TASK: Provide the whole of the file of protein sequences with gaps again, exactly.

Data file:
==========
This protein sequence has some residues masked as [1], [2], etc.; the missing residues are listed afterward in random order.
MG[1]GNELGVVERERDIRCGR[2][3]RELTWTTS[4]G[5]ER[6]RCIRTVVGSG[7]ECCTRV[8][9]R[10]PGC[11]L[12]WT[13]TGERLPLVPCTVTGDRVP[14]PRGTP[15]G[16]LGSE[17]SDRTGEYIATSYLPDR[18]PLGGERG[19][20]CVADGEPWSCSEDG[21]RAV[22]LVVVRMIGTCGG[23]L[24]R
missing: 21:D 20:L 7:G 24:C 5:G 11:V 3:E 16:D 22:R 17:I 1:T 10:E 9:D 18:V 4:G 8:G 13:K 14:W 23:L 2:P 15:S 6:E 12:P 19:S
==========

This protein sequence has some residues masked as [1], [2], etc.; the missing residues are listed afterward in random order.
MG[1]GNELGVVERERDIRCGR[2][3]RELTWTTS[4]G[5]ER[6]RCIRTVVGSG[7]ECCTRV[8][9]R[10]PGC[11]L[12]WT[13]TGERLPLVPCTVTGDRVP[14]PRGTP[15]G[16]LGSE[17]SDRTGEYIATSYLPDR[18]PLGGERG[19][20]CVADGEPWSCSEDG[21]RAV[22]LVVVRMIGTCGG[23]L[24]R
missing: 21:D 20:L 7:G 24:C 5:G 11:V 3:E 16:D 22:R 17:I 1:T 10:E 9:D 18:V 4:G 8:G 13:K 14:W 23:L 2:P 15:S 6:E 12:P 19:S